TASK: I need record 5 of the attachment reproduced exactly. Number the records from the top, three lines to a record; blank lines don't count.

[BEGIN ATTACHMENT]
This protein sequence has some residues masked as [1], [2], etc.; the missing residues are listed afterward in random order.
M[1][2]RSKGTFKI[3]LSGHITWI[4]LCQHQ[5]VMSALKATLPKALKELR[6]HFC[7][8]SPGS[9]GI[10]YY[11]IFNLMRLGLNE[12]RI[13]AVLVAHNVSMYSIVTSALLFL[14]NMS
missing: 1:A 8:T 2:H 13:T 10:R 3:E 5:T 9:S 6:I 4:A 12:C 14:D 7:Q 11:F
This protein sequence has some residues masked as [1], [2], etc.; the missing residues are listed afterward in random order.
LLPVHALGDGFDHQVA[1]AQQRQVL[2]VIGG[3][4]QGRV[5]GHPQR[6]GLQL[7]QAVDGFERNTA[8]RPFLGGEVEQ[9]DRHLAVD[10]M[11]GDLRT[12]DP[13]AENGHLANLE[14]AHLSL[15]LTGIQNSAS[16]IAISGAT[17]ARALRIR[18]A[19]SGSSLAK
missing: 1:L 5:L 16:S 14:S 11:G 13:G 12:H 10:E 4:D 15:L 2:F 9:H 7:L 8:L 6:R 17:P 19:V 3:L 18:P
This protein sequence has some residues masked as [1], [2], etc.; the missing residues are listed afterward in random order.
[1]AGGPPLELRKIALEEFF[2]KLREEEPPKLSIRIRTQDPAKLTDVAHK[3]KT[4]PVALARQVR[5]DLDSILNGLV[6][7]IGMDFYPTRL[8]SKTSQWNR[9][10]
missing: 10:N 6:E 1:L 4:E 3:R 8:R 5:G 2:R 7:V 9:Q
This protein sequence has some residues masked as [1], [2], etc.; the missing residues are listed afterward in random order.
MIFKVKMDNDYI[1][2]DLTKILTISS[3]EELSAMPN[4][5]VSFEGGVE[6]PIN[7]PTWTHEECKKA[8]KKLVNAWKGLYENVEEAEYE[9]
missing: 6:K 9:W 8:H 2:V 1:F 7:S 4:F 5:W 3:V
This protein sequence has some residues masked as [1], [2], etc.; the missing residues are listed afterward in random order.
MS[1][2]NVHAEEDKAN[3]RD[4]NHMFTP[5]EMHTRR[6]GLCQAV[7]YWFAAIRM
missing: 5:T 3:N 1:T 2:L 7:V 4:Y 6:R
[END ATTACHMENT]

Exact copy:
This protein sequence has some residues masked as [1], [2], etc.; the missing residues are listed afterward in random order.
MS[1][2]NVHAEEDKAN[3]RD[4]NHMFTP[5]EMHTRR[6]GLCQAV[7]YWFAAIRM
missing: 5:T 3:N 1:T 2:L 7:V 4:Y 6:R